RIYADH: 2021 was a record year for cryptocurrency, which saw the market value for digital coins briefly top $3 trillion (SR11.3 trillion) in November.
Bitcoin, the largest cryptocurrency by market value and the second-largest cryptocurrency, ether, also hit all-time highs. While altcoins and the meme-inspired Dogecoin gained traction.
Other digital assets, such as nonfungible tokens, or NFTs, sold for millions of dollars alongside fine art in major auction houses. A digital collage by US artist Beeple sold at Christie’s for $69.3 million in March.
In addition to art, NFTs for use in video games to buy digital land or other items soared in value.
And El Salvador became the first country to accept Bitcoin as legal tender in September, in a move that saw the government provide digital wallets giving away $30 in Bitcoin to every citizen.
Blockchain-based applications, including decentralized finance, or DeFi, garnered interest from both retail and institutional investors, pushing the growth of Web3, which is the decentralized version of the internet based on blockchain technology that powers NFTs and underpins cryptocurrencies.
All of this helped push cryptocurrency into the mainstream in 2021.
Here are the crypto highlights of 2021.
Most searched cryptocurrencies
Receiving an average of 1,100,000 Google searches per month, Bitcoin was the most Googled cryptocurrency in the UK in 2021, according to a new study.
Research conducted by Bacancy, a software firm, added that Dogecoin is the second most searched digital coin in the UK with a monthly average of 596,000 Google searches over the past year.
In third place with 378,000 searches is Ethereum, the blockchain-based software platform for receiving and sending value globally.
With 189,000 searches per month, the Shiba Inu token, another digital coin with a dog theme, was in fourth place.
Cardano is the fifth most-searched, with 187,000, followed by XRP in sixth place with 185,000 monthly searches and in seventh place is Ripple with 83,000 Google searches in 2021.
Meanwhile, Dogecoin has overtaken Bitcoin in popularity in the US in 2021 as it is the most searched cryptocurrency in the country’s 23 states, according to research.
This survey was conducted by financial adviser The Advisor Coach to establish the cryptocurrency each US might want to invest in based on searches.
Analysis of the Google Trends data revealed that Dogecoin had the highest number of states who were interested in investing in the digital coin with a total of 23 states, including Illinois, Florida, Hawaii and New Jersey. The rise in interest can be partially attributed to the endorsement of US billionaire Elon Musk who said in December that his electric carmaker Tesla would accept Dogecoin as a form of payment.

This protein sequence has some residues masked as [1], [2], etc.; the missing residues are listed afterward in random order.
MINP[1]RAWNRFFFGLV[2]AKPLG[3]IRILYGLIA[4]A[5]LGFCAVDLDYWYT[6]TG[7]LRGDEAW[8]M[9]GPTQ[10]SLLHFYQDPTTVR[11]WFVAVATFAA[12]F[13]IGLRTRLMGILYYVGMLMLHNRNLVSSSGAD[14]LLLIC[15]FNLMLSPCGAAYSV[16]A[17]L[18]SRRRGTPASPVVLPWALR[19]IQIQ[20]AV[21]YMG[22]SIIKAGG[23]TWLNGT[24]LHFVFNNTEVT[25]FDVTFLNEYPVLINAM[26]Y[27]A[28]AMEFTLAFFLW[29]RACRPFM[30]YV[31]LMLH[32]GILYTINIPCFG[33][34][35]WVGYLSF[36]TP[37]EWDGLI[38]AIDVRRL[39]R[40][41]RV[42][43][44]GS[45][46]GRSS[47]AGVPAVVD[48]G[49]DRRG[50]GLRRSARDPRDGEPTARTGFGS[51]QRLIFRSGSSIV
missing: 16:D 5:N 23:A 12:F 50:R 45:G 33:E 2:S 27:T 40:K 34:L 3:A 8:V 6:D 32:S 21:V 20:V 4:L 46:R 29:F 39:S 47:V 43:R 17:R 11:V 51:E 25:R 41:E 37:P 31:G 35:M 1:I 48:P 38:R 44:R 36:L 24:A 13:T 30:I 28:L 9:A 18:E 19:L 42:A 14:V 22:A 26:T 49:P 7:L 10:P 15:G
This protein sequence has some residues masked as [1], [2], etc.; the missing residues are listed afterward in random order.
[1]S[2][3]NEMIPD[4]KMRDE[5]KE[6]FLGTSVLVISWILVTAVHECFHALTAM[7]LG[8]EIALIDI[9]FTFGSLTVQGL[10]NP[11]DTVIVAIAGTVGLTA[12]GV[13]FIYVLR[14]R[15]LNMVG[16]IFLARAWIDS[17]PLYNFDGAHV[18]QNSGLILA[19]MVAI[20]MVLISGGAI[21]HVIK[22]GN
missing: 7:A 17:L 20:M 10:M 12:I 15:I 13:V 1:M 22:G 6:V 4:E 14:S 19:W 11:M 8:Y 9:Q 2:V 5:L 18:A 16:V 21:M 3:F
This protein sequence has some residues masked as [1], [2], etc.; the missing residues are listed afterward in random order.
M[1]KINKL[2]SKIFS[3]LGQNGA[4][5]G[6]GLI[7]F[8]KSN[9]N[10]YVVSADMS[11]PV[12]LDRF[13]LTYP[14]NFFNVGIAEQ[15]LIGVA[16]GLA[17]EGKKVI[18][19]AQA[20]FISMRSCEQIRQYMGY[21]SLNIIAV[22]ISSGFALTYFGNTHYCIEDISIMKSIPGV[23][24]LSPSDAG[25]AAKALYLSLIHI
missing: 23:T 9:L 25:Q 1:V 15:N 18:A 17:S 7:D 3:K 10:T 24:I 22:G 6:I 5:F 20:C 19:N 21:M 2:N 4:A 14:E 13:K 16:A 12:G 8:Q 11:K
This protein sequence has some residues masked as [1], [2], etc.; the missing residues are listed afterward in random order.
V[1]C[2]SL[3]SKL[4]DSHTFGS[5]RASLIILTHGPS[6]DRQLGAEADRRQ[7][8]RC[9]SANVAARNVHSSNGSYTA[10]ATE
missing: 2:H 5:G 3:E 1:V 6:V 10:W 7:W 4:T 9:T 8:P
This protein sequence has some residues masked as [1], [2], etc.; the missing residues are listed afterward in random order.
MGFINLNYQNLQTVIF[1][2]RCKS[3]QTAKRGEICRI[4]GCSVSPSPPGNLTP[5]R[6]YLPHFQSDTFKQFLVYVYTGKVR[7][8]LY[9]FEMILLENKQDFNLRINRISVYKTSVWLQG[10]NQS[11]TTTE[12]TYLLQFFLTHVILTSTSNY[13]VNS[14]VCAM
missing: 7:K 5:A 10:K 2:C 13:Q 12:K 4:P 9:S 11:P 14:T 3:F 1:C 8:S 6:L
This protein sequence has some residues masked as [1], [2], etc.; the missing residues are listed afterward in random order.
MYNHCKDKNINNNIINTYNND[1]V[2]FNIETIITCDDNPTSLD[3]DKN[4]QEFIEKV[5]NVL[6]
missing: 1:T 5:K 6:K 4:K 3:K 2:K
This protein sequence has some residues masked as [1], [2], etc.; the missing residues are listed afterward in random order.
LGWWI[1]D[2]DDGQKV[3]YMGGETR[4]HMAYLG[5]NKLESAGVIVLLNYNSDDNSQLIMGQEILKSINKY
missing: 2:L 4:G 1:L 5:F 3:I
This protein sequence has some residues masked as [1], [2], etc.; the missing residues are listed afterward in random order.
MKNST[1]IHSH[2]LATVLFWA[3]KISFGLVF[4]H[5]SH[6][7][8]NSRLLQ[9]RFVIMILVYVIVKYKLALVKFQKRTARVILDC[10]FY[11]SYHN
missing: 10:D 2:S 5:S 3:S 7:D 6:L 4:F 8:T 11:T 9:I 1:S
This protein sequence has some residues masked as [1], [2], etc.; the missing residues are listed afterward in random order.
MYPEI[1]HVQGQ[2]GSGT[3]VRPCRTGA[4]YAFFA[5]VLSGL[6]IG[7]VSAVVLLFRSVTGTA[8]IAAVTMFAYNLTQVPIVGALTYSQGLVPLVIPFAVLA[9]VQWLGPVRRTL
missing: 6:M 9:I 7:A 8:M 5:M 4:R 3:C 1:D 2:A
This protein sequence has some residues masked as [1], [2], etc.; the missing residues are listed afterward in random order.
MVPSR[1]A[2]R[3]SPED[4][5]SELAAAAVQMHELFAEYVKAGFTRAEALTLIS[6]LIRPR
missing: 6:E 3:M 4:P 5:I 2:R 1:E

Bitcoin was the second most popular with 10 states looking up investments opportunities in cryptocurrency, including Connecticut, Alaska, Mississippi, and New Hampshire.
A total of eight states inquired into Ethereum, the third-highest spot in the research, with states such as Georgia, Louisiana, Virginia and Ohio showing an interest.
Most Bitcoin mining took place in China, according to internet protocol, or IP, addresses that used the mathematical functions needed to search for the digital coin.
In 2021, the world’s top Bitcoin mining pools all came from China, with five pools being responsible for over half of the cryptocurrency's total hash, or mathematical mining functions.
This is likely related to energy prices around the world as the cost of electricity in Germany is more than 10 times the price in China. Successful mining for Bitcoin uses banks of high-powered computers that use a great deal of energy.
Digital coin mining companies bought a lot of hardware this year, which resulted in the price of some mining accessories jumping roughly 10 percent a week in 2021, according to Statista.
However, on the currency’s dark side, the US Internal Revenue Service revealed in November that $3.5 billion of cryptocurrency was seized last year.
This represents 93 percent of all funds seized by the criminal investigation unit during 2021.
The agency expects to confiscate billions more dollars in cryptocurrency next year.
“I expect a trend of crypto seizures to continue as we move forward into fiscal year 2022. We are seeing crypto involved in a number of our crimes as we move forward,” IRS Criminal Investigation Chief Jim Lee said.